Fifth of 5 of the Most Common Mistakes to Avoid When Growing Your Business
Heart and core of opportunity and risk are your people, how they perform and how easily miscommunication occurs. Add to that the fact that addressing people problems is so distasteful that resolution always goes long past when everyone knows there is an issue.
Survey results about the percentage of people or companies painting an overly optimistic picture to a customer, vendor, or financing source are depressing. The latest version of the surveys talks about the lack of faith people have in various basic institutions or even pillars of society, much less corporations. Now add in your exposure when some of your people push to the edge of grey or even into the black side of an issue, particularly as evaluated by someone using hindsight.
Once you open your planning to the fact that recognizing the extent to which puffery in your organization is leading to suboptimal decisions, you can identify and then resolve some 800-pound gorilla issues or sacred cows which have been left to graze far too long.
Start with asking yourself to answer true or false on this statement. Where does your Business Paint an Overly Optimistic Picture to a Customer, Vendor or Financing Source? Once you expand this thought process to consider the impact of that puffery, it is almost impossible not to see this issue as a point to regularly revisit. Make sure you consider the extent to which you and your people are kidding yourself on crucial underlying facts as part of your cost of puffery analysis.
Almost regardless of size, leaders confidentially admit to me that their business have at least one glaring exposure area. Where might someone in your business have crossed the line with puffery gone astray? An individual hired with a dramatically over-embellished resume; financial projections requiring almost flawless execution to achieve; or vaporware sales discussions exist for a reason.
As part of this open kimono process, leaders like to practice on me for a story or out of the box example I have helped someone address. You may like me to go first also.
Let’s think inside a different box I have seen helping clients with their capital expenditures program (CAPEX) justification process. For those who may need a better CAPEX process, what happens more often than it should is that people game the system as follows. These processes include the requirement that investment proposals meet threshold rates, with a follow-up to ensure that those rates are met, exceeded or an explanation is provided. This sounds reasonable, appropriate and hard to game. That is, until people see that (1) there is no follow-up on results, (2) the follow-up is so halfhearted and non-confrontational that really glib answers skate by, or (3) worst of all, the entire CAPEX process is short-circuited with a flashy PowerPoint presentation to the board of directors. In a case like this, puffery and kidding yourself just cost your organization a lot of money, people or critical time.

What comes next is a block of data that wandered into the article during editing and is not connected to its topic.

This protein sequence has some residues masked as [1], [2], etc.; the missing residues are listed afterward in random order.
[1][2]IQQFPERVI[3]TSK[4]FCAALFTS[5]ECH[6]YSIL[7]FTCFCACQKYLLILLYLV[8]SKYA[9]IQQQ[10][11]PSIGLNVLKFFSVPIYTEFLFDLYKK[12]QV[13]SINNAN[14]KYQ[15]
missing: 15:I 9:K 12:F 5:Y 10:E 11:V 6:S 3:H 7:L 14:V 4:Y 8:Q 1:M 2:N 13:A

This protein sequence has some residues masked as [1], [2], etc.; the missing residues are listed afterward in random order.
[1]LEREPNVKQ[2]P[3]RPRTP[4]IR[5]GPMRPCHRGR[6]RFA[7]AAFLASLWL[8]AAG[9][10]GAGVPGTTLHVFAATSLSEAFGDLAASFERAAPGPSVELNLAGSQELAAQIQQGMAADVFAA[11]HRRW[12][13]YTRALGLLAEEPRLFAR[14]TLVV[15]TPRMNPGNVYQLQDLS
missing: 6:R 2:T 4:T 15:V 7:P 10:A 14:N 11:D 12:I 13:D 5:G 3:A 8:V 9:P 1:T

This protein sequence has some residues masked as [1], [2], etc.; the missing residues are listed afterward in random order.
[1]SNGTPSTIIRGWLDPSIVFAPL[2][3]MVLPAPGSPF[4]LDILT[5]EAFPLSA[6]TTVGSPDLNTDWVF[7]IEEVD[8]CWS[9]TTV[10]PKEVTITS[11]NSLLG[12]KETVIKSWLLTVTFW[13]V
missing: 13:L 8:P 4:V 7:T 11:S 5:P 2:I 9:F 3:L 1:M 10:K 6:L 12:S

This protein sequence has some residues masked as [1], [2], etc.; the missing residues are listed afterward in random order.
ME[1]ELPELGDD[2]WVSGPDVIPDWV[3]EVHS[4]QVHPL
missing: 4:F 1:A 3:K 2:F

As more people become increasingly disillusioned about corporations, the government, our education system and even social institutions, where might some of your high flying salespeople cut it even closer to the edge on a sale, presentation or representation. After all, the best performers are normally cut a lot of slack as long as they produce big results.
Instead of accepting smiling nonspecific answers, statements that everything is great with a rosy blind-eye approach, or a culture where going along is strongly encouraged, get an outsider like myself to periodically uncover financial and subjective blind spots within your company. Regardless of corporate culture, it is much safer this way. Understanding the truth about your businesses real risk and equity can open doors to a whole new world of possibilities. This will allow you to fix areas you didn’t know were in trouble and point things in a different direction that will work.
You may be very surprised at what your intuition will lead you to consider, if you truthfully answer this related people question. If you knew now what you did not know then, which employee(s) would you not hire? If you answered “yes’ to the question about your organization painting overly optimistic pictures, an inanimate object which is what an organization is, did not commit puffery or skate too close to — or across reasonable guidelines. One or more people are doing this. Some CEOs I have helped have reluctantly faced up to major risk when they walked through this basic exercise with me.
How long will it take for one of these actions to help your business make more bottom line profits by better managing limited resources available to create sustainable growth and profitability with more accurate financial information?
Known as the Fiscal Doctor, Gary W. Patterson has helped 2 INC 500 companies and over 200 companies in manufacturing, technology, service, construction and distribution in companies from start-ups to Inc. 500 to Fortune 500. Gary Patterson helps you grow top line revenues, keep more of the bottom line and make life more fun. Author of Find Your Blind Spot – Before It Finds You, and Million Dollar Blind Spots. Contact Gary when you need a speaker or consultant on strategic profitable growth while removing risk at www.FiscalDoctor.com or 678-319-4739.
© Gary Patterson, the FiscalDoctor® www.FiscalDoctor.com
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